- If you do, you can probably write down a first approximation to what it could mean in case of the graviton. This would others give a better perspective for what they should contribute to help you.

- If not, you'd first make yourself well-acquainted with the simpler (and well-understood) situation rather than trying your wits on things that are much more difficult.

First steps first.
 
  • #13
A. Neumaier
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Many people think that the trivial way to quantize gravity using gravitons as small fluctuations on top of a smooth manifold is the wrong turn - and indeed this naive method has failed for decades.
Many others don't share this view. The paper
D.F. Litim
Fixed Points of Quantum Gravity and the Renormalisation Group
http://arxiv.org/pdf/0810.3675
says on p.2: ''. It remains an interesting and open challenge to prove, or falsify, that a consistent quantum theory of gravity cannot be accommodated for within the otherwise very successful framework of local quantum field theories.'' The paper
J. Gomis and S. Weinberg,
Are Nonrenormalizable Gauge Theories Renormalizable?
http://arxiv.org/pdf/hep-th/9510087.
removed the old complaints about the defects of canonical gravity, and indeed, one can treat covariant quantum gravity just one treats nonrenormalizable effective field theories, and fares well with it.See, for example,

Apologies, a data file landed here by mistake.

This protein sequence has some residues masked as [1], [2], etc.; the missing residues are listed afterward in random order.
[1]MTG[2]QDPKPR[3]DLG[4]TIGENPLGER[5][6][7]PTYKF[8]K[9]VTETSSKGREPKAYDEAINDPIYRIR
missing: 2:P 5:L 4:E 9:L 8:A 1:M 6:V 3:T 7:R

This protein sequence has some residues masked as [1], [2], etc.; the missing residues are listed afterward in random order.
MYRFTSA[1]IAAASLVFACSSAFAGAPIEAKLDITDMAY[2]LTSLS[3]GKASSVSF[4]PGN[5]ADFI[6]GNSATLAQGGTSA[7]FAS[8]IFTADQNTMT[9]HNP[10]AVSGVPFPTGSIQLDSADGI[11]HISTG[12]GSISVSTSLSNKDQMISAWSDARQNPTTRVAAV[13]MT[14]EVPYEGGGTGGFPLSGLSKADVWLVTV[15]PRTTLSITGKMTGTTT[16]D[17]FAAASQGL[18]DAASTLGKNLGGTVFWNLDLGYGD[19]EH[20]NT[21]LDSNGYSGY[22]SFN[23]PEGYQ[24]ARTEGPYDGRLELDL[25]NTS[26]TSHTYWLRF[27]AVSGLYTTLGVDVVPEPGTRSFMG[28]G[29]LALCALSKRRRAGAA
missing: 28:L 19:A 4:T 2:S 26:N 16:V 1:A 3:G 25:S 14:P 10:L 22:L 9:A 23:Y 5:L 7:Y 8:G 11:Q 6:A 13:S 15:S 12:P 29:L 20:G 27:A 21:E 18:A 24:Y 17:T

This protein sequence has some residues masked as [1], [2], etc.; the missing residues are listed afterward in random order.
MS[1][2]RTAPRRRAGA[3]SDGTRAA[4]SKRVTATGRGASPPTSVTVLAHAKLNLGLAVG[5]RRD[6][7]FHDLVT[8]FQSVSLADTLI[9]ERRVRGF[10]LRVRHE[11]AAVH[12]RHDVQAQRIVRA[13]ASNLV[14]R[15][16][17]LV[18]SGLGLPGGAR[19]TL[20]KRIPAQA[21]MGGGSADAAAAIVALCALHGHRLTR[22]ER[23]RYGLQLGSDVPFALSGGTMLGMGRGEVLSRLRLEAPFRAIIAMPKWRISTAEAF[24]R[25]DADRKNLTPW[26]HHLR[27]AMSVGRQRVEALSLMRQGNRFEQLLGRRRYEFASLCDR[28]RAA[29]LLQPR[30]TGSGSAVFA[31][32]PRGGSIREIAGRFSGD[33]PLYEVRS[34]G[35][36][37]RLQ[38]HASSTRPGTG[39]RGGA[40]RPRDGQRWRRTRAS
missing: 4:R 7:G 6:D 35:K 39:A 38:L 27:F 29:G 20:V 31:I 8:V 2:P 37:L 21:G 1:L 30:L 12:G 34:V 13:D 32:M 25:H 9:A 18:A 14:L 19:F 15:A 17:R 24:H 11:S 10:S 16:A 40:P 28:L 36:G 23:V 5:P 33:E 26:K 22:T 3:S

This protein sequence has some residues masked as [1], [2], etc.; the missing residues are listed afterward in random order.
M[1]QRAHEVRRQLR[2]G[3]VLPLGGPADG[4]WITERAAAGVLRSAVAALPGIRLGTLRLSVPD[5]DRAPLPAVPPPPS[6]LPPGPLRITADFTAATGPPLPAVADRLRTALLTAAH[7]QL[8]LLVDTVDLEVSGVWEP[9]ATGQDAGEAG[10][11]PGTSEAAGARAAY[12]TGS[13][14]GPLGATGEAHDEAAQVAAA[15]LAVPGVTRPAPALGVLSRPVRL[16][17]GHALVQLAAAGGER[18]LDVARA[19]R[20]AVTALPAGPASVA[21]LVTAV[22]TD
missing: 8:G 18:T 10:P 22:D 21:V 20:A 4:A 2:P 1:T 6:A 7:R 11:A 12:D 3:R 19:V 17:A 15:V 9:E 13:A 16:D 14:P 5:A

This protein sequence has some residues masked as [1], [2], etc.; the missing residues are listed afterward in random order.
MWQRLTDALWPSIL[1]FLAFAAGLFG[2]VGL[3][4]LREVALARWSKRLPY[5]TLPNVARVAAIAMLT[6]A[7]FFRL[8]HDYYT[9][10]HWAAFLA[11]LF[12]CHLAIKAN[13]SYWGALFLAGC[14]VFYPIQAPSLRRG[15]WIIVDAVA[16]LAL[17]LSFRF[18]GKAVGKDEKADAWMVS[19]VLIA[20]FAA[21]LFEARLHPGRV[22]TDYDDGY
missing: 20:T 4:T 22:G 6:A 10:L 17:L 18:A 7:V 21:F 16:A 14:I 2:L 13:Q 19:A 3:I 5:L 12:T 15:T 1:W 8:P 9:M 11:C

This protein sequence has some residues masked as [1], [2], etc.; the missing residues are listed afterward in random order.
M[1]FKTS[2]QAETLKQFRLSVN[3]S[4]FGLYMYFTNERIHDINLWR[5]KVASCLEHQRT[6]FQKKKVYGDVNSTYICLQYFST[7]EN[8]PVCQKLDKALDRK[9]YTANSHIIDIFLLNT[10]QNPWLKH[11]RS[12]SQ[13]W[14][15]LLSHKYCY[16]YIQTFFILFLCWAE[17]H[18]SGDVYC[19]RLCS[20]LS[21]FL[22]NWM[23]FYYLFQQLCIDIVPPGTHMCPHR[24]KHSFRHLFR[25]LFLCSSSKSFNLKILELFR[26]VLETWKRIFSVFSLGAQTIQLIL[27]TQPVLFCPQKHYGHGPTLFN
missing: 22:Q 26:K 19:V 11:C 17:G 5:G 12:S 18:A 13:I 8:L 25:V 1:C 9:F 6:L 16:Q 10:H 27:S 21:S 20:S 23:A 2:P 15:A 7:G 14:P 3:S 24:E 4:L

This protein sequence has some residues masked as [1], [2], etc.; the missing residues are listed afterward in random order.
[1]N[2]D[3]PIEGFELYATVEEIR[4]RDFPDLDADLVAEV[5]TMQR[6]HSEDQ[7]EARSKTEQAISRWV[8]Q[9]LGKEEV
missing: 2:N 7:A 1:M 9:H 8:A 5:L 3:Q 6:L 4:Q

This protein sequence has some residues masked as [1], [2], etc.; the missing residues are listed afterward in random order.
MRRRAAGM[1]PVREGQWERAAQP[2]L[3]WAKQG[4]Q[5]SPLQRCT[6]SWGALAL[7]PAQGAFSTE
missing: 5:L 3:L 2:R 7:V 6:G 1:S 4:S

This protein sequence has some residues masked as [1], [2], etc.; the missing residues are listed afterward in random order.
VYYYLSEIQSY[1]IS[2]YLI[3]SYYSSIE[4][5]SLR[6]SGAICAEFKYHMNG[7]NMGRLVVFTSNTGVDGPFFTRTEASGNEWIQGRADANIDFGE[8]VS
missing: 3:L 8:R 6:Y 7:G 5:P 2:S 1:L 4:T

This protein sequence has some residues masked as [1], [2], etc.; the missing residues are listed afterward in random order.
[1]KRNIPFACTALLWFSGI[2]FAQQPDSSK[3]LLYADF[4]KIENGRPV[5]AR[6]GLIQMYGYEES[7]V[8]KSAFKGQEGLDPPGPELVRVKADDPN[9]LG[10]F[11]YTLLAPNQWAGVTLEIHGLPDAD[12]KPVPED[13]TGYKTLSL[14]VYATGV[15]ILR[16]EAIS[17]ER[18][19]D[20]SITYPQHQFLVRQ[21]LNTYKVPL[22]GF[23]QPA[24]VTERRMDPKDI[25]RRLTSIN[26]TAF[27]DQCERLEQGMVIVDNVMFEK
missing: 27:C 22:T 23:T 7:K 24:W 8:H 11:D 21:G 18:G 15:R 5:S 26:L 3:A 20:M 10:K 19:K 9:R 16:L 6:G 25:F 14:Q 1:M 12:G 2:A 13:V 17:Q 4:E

C.P. Burgess,
Quantum Gravity in Everyday Life:
General Relativity as an Effective Field Theory
Living Reviews in Relativity 7 (2004), 5
http://www.livingreviews.org/lrr-2004-5
for 1-loop corrections, and
Donoghue, J.F., and Torma, T.,
Power counting of loop diagrams in general relativity,
Phys. Rev. D, 54, 4963-4972,
http://arxiv.org/abs/hep-th/9602121
for higher-loop behavior.

Section 4.1 of the paper by Burgess discussed recent computational
studies showing that covariant quantum gravity regarded as an effective
field theory predicts quantitative leading quantum corrections to the
Schwarzschild, Kerr-Newman, and Reisner-Nordstroem metrics.
Only a few new parameters arise at each loop order, in particular only
one (the coefficient of curvature^2) at one loop.
In particular, at one loop, Newton's constant of gravitation becomes
a running coupling constant with
G(r) = G - 167/30pi G^2/r^2 + ...
in terms of a renormalization length scale r.

Here is a quote from Section 4.1: